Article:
Doncaster craftsman behind FA Cup, Calcutta Cup and World Snooker trophy honoured by the Queen
He is the Mexborough tennis fan who has made some of the most famous trophies in sport.
And now Bob Lamb is set to be honoured by the Queen for the work he has done to get people playing sport in Mexborough, and teaching youngsters the art of the silversmith.
The 78-year-old was named in the New Year’s Honours list, and will be awarded the British Empire Medal for services to the preservation of traditional skills and voluntary service to sport in Mexborough.
Bob said: “I was surprised when I got the letter to say I was on the New Years Honours list. It was the first I knew about it.
“It was hard to keep a secret, but it was worth it when I told my immediate family on Christmas day, they were all around, and they were so happy.”
Craftsman Bob is known not only for the brilliance of his creations but the generosity with which he shares his knowledge, skills and time helping and training budding craftsmen and women.
Having run his business and been registered with his own Sheffield Assay mark for over 63 years, he has crafted some iconic silver pieces for customers such as the Kings Troops, Royal Navy, replacement Calcutta cups for the English Rugby Union and an English Rose for the Queen’s 80th birthday.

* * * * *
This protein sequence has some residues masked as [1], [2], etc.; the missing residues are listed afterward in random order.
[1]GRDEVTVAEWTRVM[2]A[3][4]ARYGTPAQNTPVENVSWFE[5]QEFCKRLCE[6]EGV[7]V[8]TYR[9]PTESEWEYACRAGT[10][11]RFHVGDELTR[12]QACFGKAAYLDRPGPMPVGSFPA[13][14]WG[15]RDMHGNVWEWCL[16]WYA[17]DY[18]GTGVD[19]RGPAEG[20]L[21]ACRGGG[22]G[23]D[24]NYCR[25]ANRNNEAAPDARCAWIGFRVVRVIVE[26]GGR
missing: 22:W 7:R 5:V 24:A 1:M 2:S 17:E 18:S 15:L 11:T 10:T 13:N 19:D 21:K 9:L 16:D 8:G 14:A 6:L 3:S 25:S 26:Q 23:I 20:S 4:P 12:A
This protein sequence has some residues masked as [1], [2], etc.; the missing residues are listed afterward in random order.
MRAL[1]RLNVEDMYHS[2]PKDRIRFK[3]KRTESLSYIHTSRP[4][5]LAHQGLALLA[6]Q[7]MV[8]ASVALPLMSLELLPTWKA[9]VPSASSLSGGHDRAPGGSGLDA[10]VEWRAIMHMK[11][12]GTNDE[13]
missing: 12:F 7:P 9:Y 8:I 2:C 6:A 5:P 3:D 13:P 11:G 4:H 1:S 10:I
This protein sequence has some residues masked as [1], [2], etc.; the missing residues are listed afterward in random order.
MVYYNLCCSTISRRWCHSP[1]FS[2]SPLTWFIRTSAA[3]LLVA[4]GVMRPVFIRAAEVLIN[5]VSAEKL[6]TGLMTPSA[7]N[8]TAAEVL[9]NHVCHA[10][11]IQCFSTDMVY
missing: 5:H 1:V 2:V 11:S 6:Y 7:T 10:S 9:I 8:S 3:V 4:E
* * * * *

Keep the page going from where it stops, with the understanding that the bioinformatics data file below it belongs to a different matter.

Preserving his craft and developing young people has been a personal quest for him.
He volunteered his time to work with the School of Arts, Sheffield training apprentices for over four years, and helped to develop what became the Jewellery and Metalwork degree course at Sheffield Hallam University.
For over 20 years he has been a Trustee and Chair of Mexborough Miners Welfare Charity, Director of Mexborough Miners Trading Company, Committee Member of Mexborough Youth Club, Treasurer of the Tennis Club, President of the Yorkshire Lawn Tennis Association and Secretary of the Sports Trust.
Bob said: “Not everyone wants to be a swordsman, it is hard. When I started as a silversmith, the trade was limited but has still grown smaller over the years.
“Because of this, I offer my time to young people who are budding silversmiths and want to get into the trade.
“There are people that do want to learn and keep the trade alive, but you have to be taught and shown skills, so that's where my teaching comes in.
“It’s so rewarding when you see them make a piece, and it goes on display.
“It gives me faith that this small trade is keeping on. I'm not the only one doing this, but I've been rewarded for my work and I feel like I'm representing those in the trade.”